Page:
With the Lego Movie 2: The Second Part on DVD, Blu Ray and Digital as of today we’ve decided to post our original review of the film. It may not have found as much success at the box office as the first film, but it’s without a doubt a phenomenal sequel.
In 2014 Warner Brother released The Lego Movie, a film which brought the popular toy sets to life. No one knew what to expect from the film, but what we got was a fantastic family–friendly comedy that was one of the best films released that year. After the success of The Lego Movie, WB quickly greenlit a sequel and two spinoff films, The Lego Batman Movie and The Lego Ninjago Movie. While those films followed formulas similar to the first Lego film (at times too similar), The Lego Movie 2: The Second Part expands on the original film in all the best ways. The result of which is a sequel that is not only as good as the original, but better.
Directed by Mike Mittchell (Trolls) with a script by Phil Lord, Chris Miller, Matthew Fogel, and Raphael Bob-Waksberg, The Lego Movie 2 picks up immediately where the first film left off. It steps back a minute or two into the original film to remind us that the world of Bricksburg was created by Finn (Jadon Sand) and his Dad (Will Ferrell), then moves into the invasion of the Duplo Legos. After Emmet (Chris Pratt) attempts to welcome the Duplo creatures with a large heart made of Legos, they quickly go on a rampage through Bricksburg, destroying everything in the city. The team of heroes from the first film, Emmet, Wyldstyle/Lucy (Elizabeth Banks), Batman (Will Arnett), Unikitty (Alison Brie), MetalBeard (Nick Offerman), and Benny (Charlie Day), attempt to stop the Duplos, but they’re too big and powerful.
The city falls, and over the five years that follow, Bricksburg becomes a Mad Max style post-apocalyptic wasteland. Despite the darkness that has enveloped the city and its inhabitants, Emmet is still his bright and cheerful self. Lucy tells Emmet that he needs to be tougher, as their world now needs them to be rough warriors that can keep everyone safe. But Emmet can’t seem to shake his softer side, and in the end, it leads to the aliens finding and infiltrating the extensive Batcave that everyone goes to for shelter. Lucy and the rest of the main group are soon kidnapped by General Mayhem (Stephanie Beatriz) and taken to the Sistar System, where they meet Queen Watevra Wa’Nabi (Tiffany Hadish). Emmet then embarks on a one–man rescue mission to save his friends and prevent a new nightmare prophecy from taking shape.
The film is full of every single thing that has made the previous Lego films great. The animation is fantastic from beginning to end. The voice cast is superb, with the additions of Beatriz and Hadish as well as Richard Ayoade as an ice cream cone that serves Queen Watervra Wa’Nabi and Ben Schwartz as a banana that can’t stop slipping on its own peel. Pratt also does double duty as Rex Dangervest, a “galaxy-defending, archaeologist, cowboy, raptor trainer” that helps Emmet on his mission to save his friends. The music is also on point, with Mark Mothersbaugh returning to score the film and new songs by actor/comedian/musician Jon Lajoie (The League). But the biggest point in the film’s favor is how it expands on the original story and has a message that is full of heart and wisdom.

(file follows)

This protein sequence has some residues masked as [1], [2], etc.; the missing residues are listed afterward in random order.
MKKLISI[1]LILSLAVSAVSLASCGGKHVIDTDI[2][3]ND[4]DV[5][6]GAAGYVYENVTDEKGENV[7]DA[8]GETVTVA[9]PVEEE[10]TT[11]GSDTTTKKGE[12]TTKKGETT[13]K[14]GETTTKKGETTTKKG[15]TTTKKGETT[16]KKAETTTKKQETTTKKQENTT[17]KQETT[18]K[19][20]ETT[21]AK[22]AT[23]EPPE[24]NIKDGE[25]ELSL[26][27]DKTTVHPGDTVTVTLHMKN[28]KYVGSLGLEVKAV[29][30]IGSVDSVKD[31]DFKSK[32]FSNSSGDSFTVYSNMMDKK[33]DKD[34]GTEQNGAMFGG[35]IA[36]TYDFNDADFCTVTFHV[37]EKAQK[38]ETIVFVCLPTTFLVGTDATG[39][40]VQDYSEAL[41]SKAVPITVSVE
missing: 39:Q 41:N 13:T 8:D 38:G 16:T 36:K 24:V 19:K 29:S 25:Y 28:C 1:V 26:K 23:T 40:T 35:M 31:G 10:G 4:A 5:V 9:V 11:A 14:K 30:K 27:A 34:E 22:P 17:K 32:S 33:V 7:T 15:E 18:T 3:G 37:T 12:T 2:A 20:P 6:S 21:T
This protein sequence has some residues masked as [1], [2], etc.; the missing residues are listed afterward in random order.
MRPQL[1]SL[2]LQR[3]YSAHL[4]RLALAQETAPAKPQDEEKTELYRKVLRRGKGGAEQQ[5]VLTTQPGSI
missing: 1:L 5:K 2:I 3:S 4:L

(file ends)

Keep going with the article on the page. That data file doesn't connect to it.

There are multiple lessons to be had from the new film, but the two most important ones revolve around the idea that we have to be true to who we truly are, and in doing so, need to acknowledge our past. Emmet’s biggest struggle throughout the film (which is shared with a few other characters) is his determination to become a harder and tougher version of himself and that he can’t be what Lucy and the world around him needs him to be without sacrificing the things that make him special.
The reason Emmet was able to be a hero in the first film is because he looked at the world differently than everyone else. At times he did fall in line with everyone else in Bricksburg as they were trained to trust Lord/President Business (Ferrell), but even then, he was an outcast. When he went to the master builders, they saw him as nothing more than another mindless drone in the crowd. But he had an optimism shining from within that helped save the world, and to say “the world has become a worse place so we have to become harder people” isn’t always right. There are times where we do need to fight or we need to be willing to do things that aren’t easy or may seem impossible, but in the end, it’s important that we stick to our values and what makes us who we are. If we sacrifice who we are to try to change things for the better, then what’s the point of having the better world?
The greatest element of the first Lego Movie was that it was a family-friendly film that wasn’t afraid to ask deep questions about who we are, what our place is in the universe, and how we work to make the world a better place. The Lego Movie 2: The Second Part continues that conversation by asking who we decide to be when a battle is over but the war rages on? It also asks us to look at how we view people on the opposite side of things, and in turn, how our prejudice can blind us to what’s right and wrong. The film isn’t afraid to say, “Sometimes you make the wrong choice, but you have to work hard to fix it.” In doing so, it creates a story that is much more important than just selling toys.
The Lego Movie 2: The Second Part is currently available on DVD, Blu-Ray and Digital format.
Written by Alex Lancaster
(Alex is a life long film fan, and has dedicated his life to watching, making and obsessing over films. His favorite film is Big Fish, and he despises Avatar. He has a 4 year old son. And a bad habit of saying more than he needs to. Follow @alex5348 on Twitter)